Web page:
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A history of the woman’s magazine

Posted by: | November 10, 2014 | No Comment |

Long before America was declared an independent country, the first magazines were being published.  From these beginnings, they largely covered the following topics: commerce, politics, manners, society, and women.

Why did magazines discuss women so much?

Articles about women were largely published because in both the pre and post decades of revolutionary America, where were ever changing ideas about the role of the woman in society.  The woman’s role inside and outside of the home was especially debated.  From this debate, emerged a market of magazines aimed directly toward women. 

The earliest woman’s magazine in America was the Lady’s Magazine and Repository of Entertaining Knowledge, which was first published in 1792 in Philadelphia.  This particular magazine focused on housework, a topic that would continue to maintain future women’s magazines.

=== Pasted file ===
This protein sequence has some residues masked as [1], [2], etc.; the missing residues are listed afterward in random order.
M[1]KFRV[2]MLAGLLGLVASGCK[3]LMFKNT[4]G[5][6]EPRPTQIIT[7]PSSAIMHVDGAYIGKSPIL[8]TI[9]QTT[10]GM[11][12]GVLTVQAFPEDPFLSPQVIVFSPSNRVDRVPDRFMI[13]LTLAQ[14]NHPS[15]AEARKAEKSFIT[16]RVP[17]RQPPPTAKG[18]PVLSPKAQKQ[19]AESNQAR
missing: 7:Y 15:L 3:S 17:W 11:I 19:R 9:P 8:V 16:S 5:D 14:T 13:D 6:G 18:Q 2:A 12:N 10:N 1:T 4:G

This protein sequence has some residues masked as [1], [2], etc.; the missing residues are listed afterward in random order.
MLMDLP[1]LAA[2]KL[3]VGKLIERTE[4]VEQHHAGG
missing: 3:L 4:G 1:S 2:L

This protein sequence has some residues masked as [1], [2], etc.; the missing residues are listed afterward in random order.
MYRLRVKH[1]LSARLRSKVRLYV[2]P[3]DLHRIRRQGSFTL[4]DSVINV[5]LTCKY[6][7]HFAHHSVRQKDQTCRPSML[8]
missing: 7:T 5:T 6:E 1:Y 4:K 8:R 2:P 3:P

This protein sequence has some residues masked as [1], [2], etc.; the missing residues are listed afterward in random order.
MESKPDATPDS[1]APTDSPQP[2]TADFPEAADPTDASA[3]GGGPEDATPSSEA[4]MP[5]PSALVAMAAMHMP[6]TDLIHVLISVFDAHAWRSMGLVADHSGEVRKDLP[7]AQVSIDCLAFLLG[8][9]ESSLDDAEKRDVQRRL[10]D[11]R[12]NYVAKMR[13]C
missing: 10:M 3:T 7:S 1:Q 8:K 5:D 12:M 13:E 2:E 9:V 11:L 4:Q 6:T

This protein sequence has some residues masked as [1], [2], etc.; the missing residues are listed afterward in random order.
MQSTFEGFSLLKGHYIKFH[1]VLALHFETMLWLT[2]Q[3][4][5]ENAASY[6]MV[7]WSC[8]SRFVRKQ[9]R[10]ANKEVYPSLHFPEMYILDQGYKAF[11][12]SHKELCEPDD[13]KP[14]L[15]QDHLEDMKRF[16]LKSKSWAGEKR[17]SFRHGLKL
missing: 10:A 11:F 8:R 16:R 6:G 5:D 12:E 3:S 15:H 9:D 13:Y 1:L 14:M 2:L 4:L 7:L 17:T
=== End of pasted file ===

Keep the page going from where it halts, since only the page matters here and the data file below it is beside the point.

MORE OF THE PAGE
The trend of keeping good housework and “female improvement” continued in the first real successful magazine, Goodey’s Lady’s Book, which was first published by Sarah Josepha Hale in 1837.  Goodey’s laid the foundation for the “big six” women’s magazines: Ladies’ Home Journal, Woman’s Home Companion, Good Housekeeping, Delineator, McCall’s, and the Pictorial Review.

goedys1

Image from: http://www.womenwriters.net/domesticgoddess/images/goedys1.gif

These woman’s magazines were not largely political, though through them, one can really track the changing attitudes towards women during the 19th and 20th centuries. Woman’s magazines during this time however, were more advice and lifestyle driven.

Commercial magazines, like Cosmopolitan, that we are familiar with today, did not emerge as successful until the 1960s.  Such magazines became a success during this time, because for the first time, it was acceptable to flaunt their feminism and sexuality.  Where magazines could not address such topics before, they now could, and the gap in the market rapidly filled with printed issues featuring the free, modern woman.

early cosmo

Image from: http://www.cosmopolitan.com/entertainment/celebs/news/g2151/helen-gurley-brown-cosmo-covers/?slide=1

 

under: Comm 455
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